Major died Sept. 18, 2023, in Richmond, Va. He gave his time and financial support to organizations supporting civil rights and diversity in education and employment — National Conference of Christians and Jews, United Negro College Fund, Jobs for Virginia Graduates, Richmond Area Mental Health Association, Salvation Army, Boys Club of Richmond, and the Virginia Advisory Committee of the U.S. Commission on Civil Rights.
He was president of the Richard S. Reynolds Foundation, where he worked with cousins to make more than $66 million in grants were made to the arts, education, environment, health, and other human needs. He was especially proud of his work on behalf of the Capitol Square Civil Rights Memorial in Richmond, for which he was honored by the Virginia Legislative Black Caucus. Major also gave much time to serving Virginia education on the State Board for Community Colleges, the Medical College of Virginia Foundation, the board of Virginia Union University, the Board of Associates of the University of Richmond, and the Trustees of Woodberry Forest School, from which he came to Princeton.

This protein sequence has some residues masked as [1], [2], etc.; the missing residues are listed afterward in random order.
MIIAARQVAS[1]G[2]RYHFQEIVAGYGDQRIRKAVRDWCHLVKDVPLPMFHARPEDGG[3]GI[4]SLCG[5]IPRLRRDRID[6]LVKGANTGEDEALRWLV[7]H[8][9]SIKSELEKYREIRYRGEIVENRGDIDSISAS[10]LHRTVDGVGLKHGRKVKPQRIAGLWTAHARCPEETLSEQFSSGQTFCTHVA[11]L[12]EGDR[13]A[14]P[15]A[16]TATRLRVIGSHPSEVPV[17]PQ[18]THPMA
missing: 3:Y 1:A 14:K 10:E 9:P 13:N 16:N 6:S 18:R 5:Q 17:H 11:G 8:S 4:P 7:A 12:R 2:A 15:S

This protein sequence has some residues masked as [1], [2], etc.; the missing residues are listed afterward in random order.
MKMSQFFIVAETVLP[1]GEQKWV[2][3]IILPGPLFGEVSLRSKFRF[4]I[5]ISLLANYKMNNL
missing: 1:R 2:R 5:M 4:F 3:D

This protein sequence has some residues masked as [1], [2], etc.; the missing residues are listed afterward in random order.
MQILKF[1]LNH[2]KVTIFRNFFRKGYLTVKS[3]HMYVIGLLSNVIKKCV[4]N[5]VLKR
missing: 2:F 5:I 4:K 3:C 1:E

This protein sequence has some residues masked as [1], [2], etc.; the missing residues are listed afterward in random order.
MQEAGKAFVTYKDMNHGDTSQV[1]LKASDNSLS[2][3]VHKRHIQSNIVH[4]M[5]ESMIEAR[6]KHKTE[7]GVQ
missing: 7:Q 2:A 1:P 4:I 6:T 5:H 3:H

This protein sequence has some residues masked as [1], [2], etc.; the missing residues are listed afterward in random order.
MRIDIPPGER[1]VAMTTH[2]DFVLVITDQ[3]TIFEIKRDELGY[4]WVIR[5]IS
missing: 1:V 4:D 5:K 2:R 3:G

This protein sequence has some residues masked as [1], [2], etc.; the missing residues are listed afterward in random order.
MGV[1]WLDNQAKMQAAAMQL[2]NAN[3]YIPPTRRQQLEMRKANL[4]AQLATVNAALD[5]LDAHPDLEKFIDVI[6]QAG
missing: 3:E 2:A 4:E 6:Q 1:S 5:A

At Princeton, Major joined Cottage Club, majored in history, and graduated with honors. He participated in many ICC sports, with a particular love for rugby’s physical contact. For our 50th-reunion remarks, he wrote that Princeton turned him on to a love of learning and a much more open view of the world, which guided him for the rest of his life. He clearly loved contact with society’s gritty issues.
Major is survived by his wife, Pamela Coe; son Richard Samuel IV; daughters Anne Brice Robertson and Katherine Louise Barsness and her husband George P. Sr.; nine grandchildren; and two great-granddaughters.